Very Little ... Almost Nothing: Death, Philosophy and Literature / Edition 2

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Very Little ... Almost Nothing puts the question of the meaning of life back at the centre of intellectual debate. Its central concern is how we can find a meaning to human finitude without recourse to anything that transcends that finitude. A profound but secular meditation on the theme of death, Critchley traces the idea of nihilism through Blanchot, Levinas, Jena Romanticism and Cavell, culminating in a reading of Beckett, in many ways the hero of the book.
In this second edition, Simon Critchley has added a revealing and extended new preface, and a new chapter on Wallace Stevens which reflects on the idea of poetry as philosophy.

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Product Details

  • ISBN-13: 9780415340496
  • Publisher: Taylor & Francis
  • Publication date: 7/1/2004
  • Series: Warwick Studies in European Philosophy Series
  • Edition description: REV
  • Edition number: 2
  • Pages: 308
  • Product dimensions: 5.50 (w) x 8.50 (h) x 0.64 (d)

Meet the Author

Simon Critchley is Professor of Philosophy in the Graduate Faculty, New School University, New York and at the University of Essex. He is author and editor of many books including The Ethics of Deconstruction and On Humour
(also published by Routledge).

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Table of Contents

Abbreviations xi
Preface to Second Edition: As my father, I have already died xv
Preamble: Travels in Nihilon 1
(a) Philosophy begins in disappointment 2
(b) Pre-Nietzschean nihilism 4
(c) Nietzschean nihilism 8
(d) Responding to nihilism: five possibilities 11
(e) Heidegger's transformation of Nietzschean nihilism 15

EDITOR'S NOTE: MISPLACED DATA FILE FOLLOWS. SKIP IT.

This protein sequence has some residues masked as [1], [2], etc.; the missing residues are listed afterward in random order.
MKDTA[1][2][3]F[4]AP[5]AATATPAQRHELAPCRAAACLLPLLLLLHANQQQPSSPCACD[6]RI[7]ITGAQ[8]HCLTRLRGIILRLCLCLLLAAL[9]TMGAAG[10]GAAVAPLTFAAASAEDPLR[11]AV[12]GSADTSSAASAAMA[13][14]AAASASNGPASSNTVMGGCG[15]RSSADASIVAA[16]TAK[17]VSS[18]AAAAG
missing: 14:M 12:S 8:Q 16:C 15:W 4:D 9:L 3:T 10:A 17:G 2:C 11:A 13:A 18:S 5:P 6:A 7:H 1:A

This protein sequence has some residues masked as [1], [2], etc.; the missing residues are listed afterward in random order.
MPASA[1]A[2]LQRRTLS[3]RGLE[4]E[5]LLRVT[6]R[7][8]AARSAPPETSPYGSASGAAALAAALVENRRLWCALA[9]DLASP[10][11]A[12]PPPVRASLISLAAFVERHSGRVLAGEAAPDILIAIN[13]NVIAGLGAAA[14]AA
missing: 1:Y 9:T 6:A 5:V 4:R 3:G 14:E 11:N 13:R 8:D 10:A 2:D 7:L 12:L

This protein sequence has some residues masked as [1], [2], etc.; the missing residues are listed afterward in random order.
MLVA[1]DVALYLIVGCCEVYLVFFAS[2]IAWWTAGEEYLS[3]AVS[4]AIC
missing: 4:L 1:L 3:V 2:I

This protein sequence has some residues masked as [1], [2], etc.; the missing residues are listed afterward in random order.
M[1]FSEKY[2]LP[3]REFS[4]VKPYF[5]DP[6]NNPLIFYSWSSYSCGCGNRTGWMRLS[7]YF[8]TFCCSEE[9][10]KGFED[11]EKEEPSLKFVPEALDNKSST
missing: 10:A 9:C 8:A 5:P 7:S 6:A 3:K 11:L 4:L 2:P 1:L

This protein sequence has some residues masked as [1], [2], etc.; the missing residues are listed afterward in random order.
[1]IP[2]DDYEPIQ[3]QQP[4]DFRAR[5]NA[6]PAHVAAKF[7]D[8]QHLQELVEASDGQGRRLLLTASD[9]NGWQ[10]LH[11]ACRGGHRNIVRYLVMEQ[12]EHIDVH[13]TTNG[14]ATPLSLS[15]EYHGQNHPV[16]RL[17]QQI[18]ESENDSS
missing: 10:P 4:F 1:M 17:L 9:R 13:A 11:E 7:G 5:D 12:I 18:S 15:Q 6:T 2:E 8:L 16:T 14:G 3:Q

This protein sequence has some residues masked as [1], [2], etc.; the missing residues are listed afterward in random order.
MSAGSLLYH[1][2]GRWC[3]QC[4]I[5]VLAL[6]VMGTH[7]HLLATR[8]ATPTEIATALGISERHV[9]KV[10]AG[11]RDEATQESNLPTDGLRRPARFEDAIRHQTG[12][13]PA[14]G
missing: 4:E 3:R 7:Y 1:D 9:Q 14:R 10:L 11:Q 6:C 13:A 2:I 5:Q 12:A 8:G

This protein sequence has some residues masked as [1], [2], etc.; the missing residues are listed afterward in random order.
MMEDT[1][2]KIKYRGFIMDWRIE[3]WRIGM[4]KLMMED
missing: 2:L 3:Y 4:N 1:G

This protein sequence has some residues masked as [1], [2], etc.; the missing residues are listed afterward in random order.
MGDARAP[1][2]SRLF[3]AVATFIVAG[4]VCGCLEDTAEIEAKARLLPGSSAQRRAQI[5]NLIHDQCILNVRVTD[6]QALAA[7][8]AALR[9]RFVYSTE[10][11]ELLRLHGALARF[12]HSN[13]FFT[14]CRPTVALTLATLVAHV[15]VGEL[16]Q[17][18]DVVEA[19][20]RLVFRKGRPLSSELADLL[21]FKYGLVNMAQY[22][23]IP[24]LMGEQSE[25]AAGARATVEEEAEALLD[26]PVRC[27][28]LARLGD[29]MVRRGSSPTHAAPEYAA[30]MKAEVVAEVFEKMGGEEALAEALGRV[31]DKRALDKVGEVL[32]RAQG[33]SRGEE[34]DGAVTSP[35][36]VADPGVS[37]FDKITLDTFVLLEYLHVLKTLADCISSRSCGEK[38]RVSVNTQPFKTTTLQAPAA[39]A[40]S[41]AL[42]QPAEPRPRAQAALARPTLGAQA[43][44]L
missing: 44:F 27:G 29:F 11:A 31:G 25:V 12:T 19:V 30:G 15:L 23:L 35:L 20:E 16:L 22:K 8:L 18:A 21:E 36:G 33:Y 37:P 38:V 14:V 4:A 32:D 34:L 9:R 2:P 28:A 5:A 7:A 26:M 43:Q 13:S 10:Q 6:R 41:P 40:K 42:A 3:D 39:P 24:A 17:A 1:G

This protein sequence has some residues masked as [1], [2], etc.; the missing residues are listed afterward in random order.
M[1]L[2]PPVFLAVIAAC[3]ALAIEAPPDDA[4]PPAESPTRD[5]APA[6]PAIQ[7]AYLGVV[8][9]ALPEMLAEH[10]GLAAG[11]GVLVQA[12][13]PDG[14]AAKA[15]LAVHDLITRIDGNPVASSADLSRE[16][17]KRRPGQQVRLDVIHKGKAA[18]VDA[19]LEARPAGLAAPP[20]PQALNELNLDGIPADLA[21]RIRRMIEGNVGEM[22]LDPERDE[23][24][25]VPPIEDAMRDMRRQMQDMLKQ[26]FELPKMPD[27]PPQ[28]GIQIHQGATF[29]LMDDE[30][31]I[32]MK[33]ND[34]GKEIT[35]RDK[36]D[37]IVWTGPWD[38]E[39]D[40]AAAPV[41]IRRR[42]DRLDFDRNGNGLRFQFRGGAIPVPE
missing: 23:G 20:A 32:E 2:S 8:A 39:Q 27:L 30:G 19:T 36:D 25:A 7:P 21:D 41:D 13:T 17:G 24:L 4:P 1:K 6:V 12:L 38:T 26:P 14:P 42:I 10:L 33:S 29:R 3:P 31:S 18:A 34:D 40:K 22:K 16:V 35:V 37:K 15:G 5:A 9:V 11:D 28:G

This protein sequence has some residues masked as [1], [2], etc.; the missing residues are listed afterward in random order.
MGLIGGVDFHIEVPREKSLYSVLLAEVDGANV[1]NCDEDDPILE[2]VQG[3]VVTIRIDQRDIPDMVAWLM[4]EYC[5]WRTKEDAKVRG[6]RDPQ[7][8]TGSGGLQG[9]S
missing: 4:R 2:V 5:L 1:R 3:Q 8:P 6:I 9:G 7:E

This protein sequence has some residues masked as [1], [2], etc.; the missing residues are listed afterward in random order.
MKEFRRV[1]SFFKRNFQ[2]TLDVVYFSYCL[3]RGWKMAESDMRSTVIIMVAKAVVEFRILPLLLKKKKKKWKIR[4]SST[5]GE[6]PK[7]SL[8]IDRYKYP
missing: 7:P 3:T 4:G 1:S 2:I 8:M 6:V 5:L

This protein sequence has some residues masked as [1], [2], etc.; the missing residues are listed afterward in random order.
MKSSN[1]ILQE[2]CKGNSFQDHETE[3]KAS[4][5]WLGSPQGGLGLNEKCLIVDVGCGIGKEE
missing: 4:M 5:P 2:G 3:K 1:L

(f) Heidegger contra Junger 18
(g) Impossible redemption: Adorno on nihilism 21
(h) Learning how to die--the argument 29
Lecture 1 Il y a 35
(a) Reading Blanchot 35
(b) How is literature possible? 40
(c) Orpheus, or the law of desire 48
(d) Blanchot's genealogy of morals: exteriority as desire, exteriority as law 52
(e) Il y a--the origin of the artwork 56
(i) first slope--Hegel avec Sade 57
(ii) second slope--a fate worse than death 63
(iii) ambiguity--Blanchot's secret 71
(f) The (im)possibility of death--or, how would Blanchot read Blanchot if he were not Blanchot? 77
(g) Holding Levinas's hand to Blanchot's fire 85
(i) a dying future 85
(ii) atheist transcendence 89
Lecture 2 Unworking romanticism 99
(a) Our naivete 99
(i) Kantian fragmentation 102
(ii) deepest naivete--political romanticism 105
(iii) Hegel, Schlegel 110
(iv) romantic modernity 113
(b) Digression I: Imagination as resistance (Wallace Stevens) 114
(c) Romantic ambiguity 123
(i) the fragment 125
(ii) wit and irony 131
(iii) the non-romantic essence of romanticism 135
(d) Cavell's 'romanticism' 138
(i) the romanticization of everyday life 138
(ii) Emerson as the literary absolute 141
(e) Digression II: Why Stanley loves America and why we should too 147
(f) Cavell's romanticism 154
(i) I live my scepticism 155
(ii) Cavell's tragic wisdom 157
(iii) finiteness, limitedness 161
Lecture 3 Know happiness--on Beckett 165
(a) Beckett and philosophical interpretation 165
(b) The dredging machine (Derrida) 169
(c) The meaning of meaninglessness and the paradoxical task of interpretation (Adorno I) 172
(d) Hope against hope--the elevation of social criticism to the level of form (Adorno II) 181
(e) Nothing is funnier than unhappiness--Beckett's laughter (Adorno III) 184
(f) Storytime, time of death (Molloy, Malone Dies) 188
(g) My old aporetics--the syntax of weakness (The Unnameable) 195
(h) Who speaks? Not I (Blanchot) 202
(i) No happiness? (Cavell) 207
Lecture 4 The philosophical significance of a poem--on Wallace Stevens 215
Notes 237
Acknowledgments 270
Index 273
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